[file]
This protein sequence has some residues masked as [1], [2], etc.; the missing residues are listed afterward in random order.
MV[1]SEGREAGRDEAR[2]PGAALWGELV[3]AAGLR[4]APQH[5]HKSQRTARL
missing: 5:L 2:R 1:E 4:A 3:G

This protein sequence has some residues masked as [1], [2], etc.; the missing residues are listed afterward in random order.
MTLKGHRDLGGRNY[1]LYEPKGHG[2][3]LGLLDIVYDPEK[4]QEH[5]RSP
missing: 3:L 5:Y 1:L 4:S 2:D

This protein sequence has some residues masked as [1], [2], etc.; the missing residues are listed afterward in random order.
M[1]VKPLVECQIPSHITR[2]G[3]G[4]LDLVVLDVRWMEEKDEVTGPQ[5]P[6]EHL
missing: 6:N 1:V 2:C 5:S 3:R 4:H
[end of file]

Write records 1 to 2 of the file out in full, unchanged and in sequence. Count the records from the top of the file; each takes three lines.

This protein sequence has some residues masked as [1], [2], etc.; the missing residues are listed afterward in random order.
MV[1]SEGREAGRDEAR[2]PGAALWGELV[3]AAGLR[4]APQH[5]HKSQRTARL
missing: 5:L 2:R 1:E 4:A 3:G

This protein sequence has some residues masked as [1], [2], etc.; the missing residues are listed afterward in random order.
MTLKGHRDLGGRNY[1]LYEPKGHG[2][3]LGLLDIVYDPEK[4]QEH[5]RSP
missing: 3:L 5:Y 1:L 4:S 2:D